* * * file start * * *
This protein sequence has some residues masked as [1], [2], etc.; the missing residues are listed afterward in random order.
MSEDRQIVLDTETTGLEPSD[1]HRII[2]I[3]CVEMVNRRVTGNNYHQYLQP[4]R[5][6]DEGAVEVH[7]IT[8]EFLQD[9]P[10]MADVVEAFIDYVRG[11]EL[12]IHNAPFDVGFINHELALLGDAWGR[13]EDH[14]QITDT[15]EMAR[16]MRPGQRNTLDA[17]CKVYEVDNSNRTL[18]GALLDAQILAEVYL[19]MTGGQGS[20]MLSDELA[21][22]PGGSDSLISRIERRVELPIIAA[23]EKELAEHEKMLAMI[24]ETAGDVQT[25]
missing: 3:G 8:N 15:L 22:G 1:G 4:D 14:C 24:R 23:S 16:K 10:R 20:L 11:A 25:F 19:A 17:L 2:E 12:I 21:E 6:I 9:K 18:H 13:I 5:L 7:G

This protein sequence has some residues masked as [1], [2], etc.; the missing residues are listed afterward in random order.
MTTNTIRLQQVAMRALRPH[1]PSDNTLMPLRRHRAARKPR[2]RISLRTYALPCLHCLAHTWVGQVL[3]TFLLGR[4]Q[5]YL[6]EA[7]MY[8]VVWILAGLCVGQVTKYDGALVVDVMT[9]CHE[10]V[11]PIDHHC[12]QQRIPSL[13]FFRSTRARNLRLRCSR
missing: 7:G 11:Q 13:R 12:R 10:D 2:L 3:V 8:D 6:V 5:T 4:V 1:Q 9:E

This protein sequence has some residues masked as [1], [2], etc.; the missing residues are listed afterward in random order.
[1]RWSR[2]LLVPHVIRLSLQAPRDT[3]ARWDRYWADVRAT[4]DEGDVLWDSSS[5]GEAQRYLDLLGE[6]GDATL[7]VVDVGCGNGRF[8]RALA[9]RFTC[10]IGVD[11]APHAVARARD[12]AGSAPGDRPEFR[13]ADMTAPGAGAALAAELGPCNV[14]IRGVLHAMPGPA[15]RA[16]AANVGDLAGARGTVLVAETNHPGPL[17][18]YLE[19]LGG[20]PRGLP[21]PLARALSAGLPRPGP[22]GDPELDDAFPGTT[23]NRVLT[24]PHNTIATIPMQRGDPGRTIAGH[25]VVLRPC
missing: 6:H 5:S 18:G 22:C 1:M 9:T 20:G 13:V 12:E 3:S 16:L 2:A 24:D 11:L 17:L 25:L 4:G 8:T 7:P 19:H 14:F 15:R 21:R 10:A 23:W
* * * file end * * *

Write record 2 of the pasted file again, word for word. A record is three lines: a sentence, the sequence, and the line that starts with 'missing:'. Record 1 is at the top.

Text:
This protein sequence has some residues masked as [1], [2], etc.; the missing residues are listed afterward in random order.
MTTNTIRLQQVAMRALRPH[1]PSDNTLMPLRRHRAARKPR[2]RISLRTYALPCLHCLAHTWVGQVL[3]TFLLGR[4]Q[5]YL[6]EA[7]MY[8]VVWILAGLCVGQVTKYDGALVVDVMT[9]CHE[10]V[11]PIDHHC[12]QQRIPSL[13]FFRSTRARNLRLRCSR
missing: 7:G 11:Q 13:R 12:R 10:D 2:L 3:V 8:D 6:V 5:T 4:V 1:Q 9:E